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A number of years ago I kept two octopuses in captivity and I always enjoy reading articles like this, I wish more people took an interest in them and I’m glad to see the audience at HN does.

They really are remarkable animals and unbelievably inquisitive. Trying to keep them from escaping, even from a relatively small 250 gallon tank was always a challenge and I can only imagine how difficult it is to retrofit the larger tanks they inhabit at public aquariums to be escape proof.

They two I kept were incredibly tactile in their curiosity and loved exploring my arms/hands whenever I put them into their tank. They would readily eat small crabs and shrimp right from my fingers and seemed to like playing tug of war, clinging to my hand with a few tentacles and them some of the heavier rocks with the others. Lego blocks, clear acrylic piping, small plastic toys would keep them busy for hours on end.

Many people don’t realize this but they are unfortunately (or fortunately for humans) remarkably short lived. Most species live only for 1-1.5 years and even the Giant Pacific Octopus usually only lives for 3-5 years. I would always jokingly remark to friends that if they had a longer life span on the order of a decade or more, they probably would have invented some kind of breathing apparatus and conquered land long ago. They would probably have a much more advanced space program by now as well.

remarkably short lived.

I suppose that also means they reproduce very quickly, which is a good thing in light of the other discussion here about sustainability of consuming them as food.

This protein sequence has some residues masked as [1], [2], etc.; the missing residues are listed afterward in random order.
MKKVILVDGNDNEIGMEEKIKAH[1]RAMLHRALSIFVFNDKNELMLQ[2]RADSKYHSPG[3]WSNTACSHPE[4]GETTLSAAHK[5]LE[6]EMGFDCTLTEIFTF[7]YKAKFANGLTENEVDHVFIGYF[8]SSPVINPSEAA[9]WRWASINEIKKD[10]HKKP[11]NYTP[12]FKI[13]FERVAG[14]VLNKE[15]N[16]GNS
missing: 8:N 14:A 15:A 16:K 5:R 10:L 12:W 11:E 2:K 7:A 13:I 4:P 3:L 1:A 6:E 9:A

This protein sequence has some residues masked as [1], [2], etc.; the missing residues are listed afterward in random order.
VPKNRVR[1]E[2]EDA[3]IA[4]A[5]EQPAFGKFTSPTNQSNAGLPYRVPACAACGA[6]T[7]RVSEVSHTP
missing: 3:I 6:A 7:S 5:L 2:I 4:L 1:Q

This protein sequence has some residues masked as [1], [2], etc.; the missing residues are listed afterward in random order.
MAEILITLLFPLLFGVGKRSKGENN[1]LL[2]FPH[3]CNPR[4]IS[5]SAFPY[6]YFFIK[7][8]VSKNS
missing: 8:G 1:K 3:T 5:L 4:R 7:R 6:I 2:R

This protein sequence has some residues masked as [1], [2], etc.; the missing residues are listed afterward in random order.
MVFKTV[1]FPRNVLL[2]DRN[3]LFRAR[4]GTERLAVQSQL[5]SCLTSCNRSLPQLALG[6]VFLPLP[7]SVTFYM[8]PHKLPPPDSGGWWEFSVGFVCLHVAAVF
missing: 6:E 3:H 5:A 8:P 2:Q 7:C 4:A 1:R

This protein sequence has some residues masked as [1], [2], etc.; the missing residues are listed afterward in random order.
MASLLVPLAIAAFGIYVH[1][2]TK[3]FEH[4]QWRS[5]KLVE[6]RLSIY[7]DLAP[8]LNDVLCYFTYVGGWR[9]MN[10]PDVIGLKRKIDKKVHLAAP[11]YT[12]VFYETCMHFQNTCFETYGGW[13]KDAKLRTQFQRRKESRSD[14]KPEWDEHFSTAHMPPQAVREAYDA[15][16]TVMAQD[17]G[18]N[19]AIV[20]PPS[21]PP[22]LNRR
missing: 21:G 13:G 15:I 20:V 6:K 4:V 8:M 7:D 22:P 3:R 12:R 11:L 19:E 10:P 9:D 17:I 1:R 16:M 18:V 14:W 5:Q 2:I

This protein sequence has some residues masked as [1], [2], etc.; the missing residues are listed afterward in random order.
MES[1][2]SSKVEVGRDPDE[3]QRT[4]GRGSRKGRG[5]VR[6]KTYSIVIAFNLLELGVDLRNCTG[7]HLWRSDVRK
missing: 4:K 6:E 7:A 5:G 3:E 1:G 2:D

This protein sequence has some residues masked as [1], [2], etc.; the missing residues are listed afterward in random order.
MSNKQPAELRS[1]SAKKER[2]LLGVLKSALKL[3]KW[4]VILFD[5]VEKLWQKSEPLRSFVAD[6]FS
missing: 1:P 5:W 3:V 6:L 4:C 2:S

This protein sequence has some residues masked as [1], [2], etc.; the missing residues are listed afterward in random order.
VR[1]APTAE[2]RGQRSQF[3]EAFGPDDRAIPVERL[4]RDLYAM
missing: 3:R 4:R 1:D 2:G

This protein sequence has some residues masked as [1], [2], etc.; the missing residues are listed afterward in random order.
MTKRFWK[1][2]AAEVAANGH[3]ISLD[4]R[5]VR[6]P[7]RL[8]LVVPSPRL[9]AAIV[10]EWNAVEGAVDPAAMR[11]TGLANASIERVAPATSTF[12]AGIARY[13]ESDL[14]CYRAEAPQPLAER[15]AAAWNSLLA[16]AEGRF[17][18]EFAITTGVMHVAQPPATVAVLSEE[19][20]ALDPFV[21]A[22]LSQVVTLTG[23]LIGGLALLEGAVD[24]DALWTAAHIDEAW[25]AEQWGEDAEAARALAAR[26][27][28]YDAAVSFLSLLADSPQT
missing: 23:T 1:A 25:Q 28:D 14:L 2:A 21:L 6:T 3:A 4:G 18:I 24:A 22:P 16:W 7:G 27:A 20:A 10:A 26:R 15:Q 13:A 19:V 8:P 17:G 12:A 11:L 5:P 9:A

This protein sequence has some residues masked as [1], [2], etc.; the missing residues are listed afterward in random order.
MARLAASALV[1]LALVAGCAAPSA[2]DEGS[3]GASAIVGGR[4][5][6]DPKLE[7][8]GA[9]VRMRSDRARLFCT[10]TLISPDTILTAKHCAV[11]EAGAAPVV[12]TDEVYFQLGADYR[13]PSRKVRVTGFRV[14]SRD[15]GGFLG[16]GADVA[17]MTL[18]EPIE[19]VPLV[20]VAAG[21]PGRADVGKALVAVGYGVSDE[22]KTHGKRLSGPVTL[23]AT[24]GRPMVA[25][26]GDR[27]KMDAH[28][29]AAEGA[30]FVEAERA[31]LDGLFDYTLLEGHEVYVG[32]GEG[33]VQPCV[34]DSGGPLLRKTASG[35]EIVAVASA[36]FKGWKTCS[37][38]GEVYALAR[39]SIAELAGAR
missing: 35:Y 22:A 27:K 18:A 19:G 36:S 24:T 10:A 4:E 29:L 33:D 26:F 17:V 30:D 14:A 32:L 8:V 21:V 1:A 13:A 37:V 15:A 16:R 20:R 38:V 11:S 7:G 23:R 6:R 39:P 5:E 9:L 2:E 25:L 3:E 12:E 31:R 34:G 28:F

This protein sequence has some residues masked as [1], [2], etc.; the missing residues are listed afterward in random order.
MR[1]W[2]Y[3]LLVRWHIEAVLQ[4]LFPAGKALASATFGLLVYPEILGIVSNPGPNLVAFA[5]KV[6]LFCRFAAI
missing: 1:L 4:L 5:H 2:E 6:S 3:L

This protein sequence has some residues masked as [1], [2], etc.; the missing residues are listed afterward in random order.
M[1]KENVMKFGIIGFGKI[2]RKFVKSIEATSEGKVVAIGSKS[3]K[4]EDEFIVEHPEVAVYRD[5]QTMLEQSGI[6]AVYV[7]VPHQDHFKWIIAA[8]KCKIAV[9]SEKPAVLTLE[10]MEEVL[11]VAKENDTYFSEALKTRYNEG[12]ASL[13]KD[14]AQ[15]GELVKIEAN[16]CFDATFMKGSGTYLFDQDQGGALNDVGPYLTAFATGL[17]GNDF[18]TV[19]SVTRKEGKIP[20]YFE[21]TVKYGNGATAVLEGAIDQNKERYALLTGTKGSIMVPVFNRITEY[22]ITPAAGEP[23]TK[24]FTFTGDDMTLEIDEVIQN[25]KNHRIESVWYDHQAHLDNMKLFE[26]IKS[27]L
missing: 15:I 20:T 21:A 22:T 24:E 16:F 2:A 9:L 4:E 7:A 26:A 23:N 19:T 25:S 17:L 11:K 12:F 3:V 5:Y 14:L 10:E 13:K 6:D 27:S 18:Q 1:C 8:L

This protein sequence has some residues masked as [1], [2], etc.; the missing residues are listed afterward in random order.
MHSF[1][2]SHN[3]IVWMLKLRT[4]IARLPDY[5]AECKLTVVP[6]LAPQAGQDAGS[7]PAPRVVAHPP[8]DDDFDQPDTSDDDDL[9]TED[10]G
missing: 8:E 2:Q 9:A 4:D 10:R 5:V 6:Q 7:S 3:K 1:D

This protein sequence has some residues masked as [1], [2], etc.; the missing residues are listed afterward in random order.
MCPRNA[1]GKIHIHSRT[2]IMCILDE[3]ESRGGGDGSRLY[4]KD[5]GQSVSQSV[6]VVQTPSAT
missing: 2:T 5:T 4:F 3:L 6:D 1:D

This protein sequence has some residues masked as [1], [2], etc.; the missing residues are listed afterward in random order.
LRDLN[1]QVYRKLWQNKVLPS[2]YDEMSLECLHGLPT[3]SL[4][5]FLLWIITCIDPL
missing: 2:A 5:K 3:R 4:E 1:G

I believe in most, if not all, species of octopus the male dies after mating and the female dies shortly after the eggs in her care hatch. Also depending on the species, anywhere from 20,000-200,000 eggs will hatch and I've read that only around 1% will make it to adulthood.

In captivity octopuses are considered relatively difficult to keep due to their sensitivity to water quality. They have a fairly narrow band of acceptable levels of pH, ammonia, nitrite, and salinity. Copper is pretty much Kryptonite to an octopus. I’m unsure what the potential is for large scale changes in oceanic chemistry but I imagine it would be devastating to octopuses, along with overfishing.

I’m actually curious how serious a threat overfishing is. Seeing as how difficult they are to contain I wonder if most commercially available octopus are specifically fished for or are just a byproduct of some other fishing and whether this has a large affect on their populations.

> I’m unsure what the potential is for large scale changes in oceanic chemistry

We are down from pre-industrial 8.25 pH to 8.08, and no sign of slowing. Major changes are certain. I don't know if this means the water will dissolve more metals like Cu, but it seems possible.

Source: http://www.pmel.noaa.gov/co2/file/Hawaii+Carbon+Dioxide+Time...

Thanks for the info, very interesting and troubling.

It's a rational conjecture that hunters tend to strive to continue winning the intelligence arms race over prey, and that technology tends (but not always) is an emergent property from this set of species.

It's also possibly to do with their lack of shell. While other molluscs have a shell to protect them Cephalopod do not, perhaps this forced the evolution of a more capable brain.

This. The cuttlefish (a relative) changes the color of it's skin and texture to hide from hunters/prey. If you have not seen this video, prepare to be amazed: https://www.youtube.com/watch?v=PmDTtkZlMwM

Also, the cuttlefish: http://www.pbs.org/wgbh/nova/camo/anat-nf.html

Interesting read, thanks.

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